In Silicon Valley, the wave of layoffs in technology industries has been greeted with a certain fatalism. The slowdown was inevitable, experts say. For the technology industry, however, the situation marks a turning point. The end of a twenty-year period of unprecedented expansion.
The tech giants, who seemed untouchable, are no longer. Their power had emerged strengthened from the health crisis, when digital technology had become the only escape route to the outside world. Remote work, e-commerce seemed destined to become the norm; all-digital, to dominate the post-pandemic economy.
The fall is all the more spectacular. Not only have technology companies recorded monumental losses on the stock market this year, but they are laying off workers massively. After years of easy money, “a correction was inevitable”observes Aileen Lee, one of the leading venture capitalists in Silicon Valley, inventor of the term “unicorn” for companies valued over $1 billion.
100,000 job cuts since the start of the year
In February again, recruiting firms were grieving over the labor shortage. The “techies” (computer scientists) were “a species as rare as Covid tests or microchips”, according to the expression of New York Times. Seven months later, layoffs are daily. “There is not a company that does not degreaseconfirms investor Jenny Lefcourt, interviewed, like Aileen Lee, by Bloomberg TV. It’s going to be much worse. We are only at the tip of the iceberg. »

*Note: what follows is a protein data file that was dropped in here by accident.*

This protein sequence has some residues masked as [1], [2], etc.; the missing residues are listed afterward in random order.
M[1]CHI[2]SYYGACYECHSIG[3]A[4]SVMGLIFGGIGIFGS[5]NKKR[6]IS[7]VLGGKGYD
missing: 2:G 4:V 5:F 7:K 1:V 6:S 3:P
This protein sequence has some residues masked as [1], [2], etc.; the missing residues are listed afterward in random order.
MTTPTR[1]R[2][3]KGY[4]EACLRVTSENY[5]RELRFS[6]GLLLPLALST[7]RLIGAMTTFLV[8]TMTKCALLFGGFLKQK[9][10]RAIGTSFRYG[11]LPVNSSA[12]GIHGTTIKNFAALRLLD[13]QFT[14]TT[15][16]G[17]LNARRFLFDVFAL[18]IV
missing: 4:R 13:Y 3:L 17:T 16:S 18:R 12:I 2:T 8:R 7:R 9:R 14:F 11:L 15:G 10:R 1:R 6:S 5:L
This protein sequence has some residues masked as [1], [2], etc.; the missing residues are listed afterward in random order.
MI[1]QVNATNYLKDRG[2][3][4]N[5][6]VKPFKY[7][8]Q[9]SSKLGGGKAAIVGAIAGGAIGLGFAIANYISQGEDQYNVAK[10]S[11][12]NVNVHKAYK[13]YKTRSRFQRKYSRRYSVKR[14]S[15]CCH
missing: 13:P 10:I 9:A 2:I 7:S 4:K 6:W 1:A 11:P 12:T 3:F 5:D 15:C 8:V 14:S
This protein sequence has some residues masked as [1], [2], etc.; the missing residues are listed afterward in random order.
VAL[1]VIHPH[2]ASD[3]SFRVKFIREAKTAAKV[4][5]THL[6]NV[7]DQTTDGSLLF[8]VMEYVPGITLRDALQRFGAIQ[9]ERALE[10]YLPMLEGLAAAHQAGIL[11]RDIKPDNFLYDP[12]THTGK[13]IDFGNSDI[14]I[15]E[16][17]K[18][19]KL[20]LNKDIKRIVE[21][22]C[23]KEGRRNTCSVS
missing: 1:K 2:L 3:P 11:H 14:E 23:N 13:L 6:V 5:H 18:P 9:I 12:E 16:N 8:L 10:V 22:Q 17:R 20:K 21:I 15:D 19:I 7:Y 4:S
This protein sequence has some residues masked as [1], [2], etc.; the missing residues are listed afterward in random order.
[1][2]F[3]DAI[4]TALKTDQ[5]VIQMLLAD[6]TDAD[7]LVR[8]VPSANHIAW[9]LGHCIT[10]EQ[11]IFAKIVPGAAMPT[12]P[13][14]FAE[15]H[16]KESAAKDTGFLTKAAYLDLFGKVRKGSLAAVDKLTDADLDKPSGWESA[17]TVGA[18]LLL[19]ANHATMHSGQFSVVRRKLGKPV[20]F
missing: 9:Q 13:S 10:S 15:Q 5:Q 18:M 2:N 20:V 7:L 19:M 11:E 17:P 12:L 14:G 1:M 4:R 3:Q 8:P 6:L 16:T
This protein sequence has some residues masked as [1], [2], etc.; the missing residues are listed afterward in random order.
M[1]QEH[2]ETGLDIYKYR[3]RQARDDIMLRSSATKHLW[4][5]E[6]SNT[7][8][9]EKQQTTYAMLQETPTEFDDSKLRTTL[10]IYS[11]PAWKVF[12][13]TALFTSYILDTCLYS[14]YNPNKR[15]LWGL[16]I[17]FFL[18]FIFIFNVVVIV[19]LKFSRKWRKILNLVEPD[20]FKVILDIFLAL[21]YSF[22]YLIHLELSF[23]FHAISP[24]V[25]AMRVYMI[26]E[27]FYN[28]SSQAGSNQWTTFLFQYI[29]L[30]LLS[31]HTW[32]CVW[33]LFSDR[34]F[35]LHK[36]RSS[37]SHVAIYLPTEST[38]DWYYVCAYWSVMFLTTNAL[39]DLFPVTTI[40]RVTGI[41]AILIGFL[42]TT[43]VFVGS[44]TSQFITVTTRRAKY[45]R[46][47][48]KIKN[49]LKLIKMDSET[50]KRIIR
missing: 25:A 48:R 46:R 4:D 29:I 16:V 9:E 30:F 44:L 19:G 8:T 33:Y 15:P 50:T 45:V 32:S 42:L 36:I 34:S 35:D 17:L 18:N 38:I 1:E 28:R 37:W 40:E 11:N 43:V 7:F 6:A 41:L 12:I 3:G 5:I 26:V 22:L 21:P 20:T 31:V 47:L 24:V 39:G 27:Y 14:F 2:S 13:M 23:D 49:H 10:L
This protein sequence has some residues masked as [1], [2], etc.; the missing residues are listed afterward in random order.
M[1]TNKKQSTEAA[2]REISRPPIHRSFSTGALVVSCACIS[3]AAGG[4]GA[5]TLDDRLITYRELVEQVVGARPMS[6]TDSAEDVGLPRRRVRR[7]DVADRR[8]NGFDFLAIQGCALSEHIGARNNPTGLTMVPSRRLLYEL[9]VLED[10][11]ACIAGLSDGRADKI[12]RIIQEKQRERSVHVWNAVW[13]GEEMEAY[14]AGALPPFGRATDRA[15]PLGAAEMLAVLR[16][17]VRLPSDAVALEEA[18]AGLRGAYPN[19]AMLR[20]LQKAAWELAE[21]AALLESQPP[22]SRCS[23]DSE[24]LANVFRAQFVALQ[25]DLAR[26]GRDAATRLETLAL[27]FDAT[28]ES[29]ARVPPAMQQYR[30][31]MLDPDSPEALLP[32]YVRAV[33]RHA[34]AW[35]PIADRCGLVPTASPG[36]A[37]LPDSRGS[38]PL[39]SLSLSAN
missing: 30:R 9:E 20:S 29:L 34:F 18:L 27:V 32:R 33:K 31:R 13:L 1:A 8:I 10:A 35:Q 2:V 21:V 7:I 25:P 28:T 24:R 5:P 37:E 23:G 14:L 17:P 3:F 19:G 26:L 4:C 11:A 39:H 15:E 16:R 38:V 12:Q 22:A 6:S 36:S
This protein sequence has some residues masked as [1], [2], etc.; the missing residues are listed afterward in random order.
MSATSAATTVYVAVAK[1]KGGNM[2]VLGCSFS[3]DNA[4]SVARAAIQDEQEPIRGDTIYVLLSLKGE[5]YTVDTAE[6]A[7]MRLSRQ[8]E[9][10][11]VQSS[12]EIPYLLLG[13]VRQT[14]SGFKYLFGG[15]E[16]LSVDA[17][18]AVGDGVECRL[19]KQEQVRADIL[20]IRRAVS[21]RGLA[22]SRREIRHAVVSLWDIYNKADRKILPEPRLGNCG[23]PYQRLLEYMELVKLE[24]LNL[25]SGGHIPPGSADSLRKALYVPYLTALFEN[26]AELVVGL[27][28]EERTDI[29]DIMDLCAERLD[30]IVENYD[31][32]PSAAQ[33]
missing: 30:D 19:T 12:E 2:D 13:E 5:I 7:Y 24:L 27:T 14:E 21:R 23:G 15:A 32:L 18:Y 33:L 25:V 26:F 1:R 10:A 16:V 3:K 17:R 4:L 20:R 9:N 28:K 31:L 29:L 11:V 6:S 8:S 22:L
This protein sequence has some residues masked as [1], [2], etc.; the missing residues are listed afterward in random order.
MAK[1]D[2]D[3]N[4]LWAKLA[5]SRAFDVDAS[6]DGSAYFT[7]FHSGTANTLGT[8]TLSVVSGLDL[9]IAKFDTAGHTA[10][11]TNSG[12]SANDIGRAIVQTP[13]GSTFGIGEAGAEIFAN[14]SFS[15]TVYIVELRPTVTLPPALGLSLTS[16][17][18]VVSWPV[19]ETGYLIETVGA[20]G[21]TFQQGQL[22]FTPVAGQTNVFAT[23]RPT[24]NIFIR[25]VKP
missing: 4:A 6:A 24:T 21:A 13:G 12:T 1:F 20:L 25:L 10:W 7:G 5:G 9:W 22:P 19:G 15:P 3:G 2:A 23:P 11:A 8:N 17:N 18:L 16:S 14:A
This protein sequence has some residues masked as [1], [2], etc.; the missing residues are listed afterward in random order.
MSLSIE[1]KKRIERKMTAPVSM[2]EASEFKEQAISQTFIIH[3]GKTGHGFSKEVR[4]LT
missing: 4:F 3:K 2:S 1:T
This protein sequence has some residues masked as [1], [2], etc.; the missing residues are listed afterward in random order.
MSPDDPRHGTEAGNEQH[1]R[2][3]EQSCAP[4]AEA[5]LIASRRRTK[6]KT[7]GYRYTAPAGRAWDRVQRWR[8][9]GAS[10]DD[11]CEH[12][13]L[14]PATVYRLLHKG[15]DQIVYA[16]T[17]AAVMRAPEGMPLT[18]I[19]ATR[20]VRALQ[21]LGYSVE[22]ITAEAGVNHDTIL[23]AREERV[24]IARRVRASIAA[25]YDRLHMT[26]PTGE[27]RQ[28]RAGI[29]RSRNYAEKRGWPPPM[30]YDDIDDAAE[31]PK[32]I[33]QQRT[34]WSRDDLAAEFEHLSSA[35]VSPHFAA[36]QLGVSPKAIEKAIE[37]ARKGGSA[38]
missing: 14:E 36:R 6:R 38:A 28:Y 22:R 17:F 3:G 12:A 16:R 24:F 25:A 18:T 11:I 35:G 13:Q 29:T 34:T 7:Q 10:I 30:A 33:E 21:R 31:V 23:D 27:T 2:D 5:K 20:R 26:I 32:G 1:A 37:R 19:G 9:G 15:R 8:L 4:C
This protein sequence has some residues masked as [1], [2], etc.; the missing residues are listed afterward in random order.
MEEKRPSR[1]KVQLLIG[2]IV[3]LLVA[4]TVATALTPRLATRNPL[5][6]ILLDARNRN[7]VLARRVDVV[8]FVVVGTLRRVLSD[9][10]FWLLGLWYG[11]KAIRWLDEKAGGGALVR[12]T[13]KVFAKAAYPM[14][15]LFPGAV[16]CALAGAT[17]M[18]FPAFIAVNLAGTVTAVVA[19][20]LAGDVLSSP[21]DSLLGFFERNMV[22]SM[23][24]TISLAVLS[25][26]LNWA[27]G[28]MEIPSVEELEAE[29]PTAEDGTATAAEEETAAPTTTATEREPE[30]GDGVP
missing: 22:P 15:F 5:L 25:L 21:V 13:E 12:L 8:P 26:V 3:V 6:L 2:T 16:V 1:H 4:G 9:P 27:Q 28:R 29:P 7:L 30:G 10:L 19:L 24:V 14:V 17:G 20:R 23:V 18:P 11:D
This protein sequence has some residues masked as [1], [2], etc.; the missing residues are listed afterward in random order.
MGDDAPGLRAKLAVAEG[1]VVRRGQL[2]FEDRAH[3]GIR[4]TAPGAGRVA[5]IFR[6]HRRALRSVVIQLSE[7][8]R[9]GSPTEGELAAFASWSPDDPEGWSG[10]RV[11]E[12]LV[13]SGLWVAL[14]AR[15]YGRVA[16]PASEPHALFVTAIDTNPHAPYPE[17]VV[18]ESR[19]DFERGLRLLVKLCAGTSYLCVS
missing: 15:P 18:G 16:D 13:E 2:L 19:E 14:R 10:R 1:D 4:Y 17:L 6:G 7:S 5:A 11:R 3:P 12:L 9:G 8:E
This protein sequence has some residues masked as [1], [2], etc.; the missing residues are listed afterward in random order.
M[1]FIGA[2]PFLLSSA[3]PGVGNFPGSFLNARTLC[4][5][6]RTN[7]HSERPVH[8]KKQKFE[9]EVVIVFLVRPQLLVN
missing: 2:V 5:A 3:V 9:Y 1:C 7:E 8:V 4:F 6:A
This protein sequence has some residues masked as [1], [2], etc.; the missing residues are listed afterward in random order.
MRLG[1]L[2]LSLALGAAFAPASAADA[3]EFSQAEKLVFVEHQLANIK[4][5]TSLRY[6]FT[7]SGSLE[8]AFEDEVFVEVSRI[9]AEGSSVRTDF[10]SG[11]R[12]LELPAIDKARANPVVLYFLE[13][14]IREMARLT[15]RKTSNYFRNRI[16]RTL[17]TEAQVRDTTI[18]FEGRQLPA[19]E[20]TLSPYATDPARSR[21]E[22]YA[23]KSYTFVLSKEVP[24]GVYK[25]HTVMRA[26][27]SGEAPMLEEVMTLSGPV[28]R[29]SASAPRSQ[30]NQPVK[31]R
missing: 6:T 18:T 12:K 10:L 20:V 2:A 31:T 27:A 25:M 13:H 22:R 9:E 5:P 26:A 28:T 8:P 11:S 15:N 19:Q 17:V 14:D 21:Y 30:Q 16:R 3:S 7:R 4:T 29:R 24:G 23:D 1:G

The list is growing every day. Snap, Stripe, Coinbase, Robinhood, Intel, Salesforce, Lyft, Netflix have laid off 10%-20% of their staff. Meta, the parent company of Facebook, which had 87,000 employees in September (compared to 48,000 in March 2020), announced 11,000 job cuts. Latest, Amazon, with 10,000 layoffs (out of more than a million employees, however, globally). Without forgetting Twitter, of course, where every day brings a new cartload of employees who have taken the liberty of criticizing Elon Musk. Some 3,700 layoffs have already been announced by the new boss (ie 50% of the workforce).
According to the website Layoffs.fyi, which lists layoffs, 24,000 job cuts were reported in October in 72 companies – and 53,000 in November. In total, more than 100,000 since the beginning of the year. In 2000, the bursting of the dot-com bubble destroyed 150,000 jobs. The 2008 financial crisis, some 65,000.
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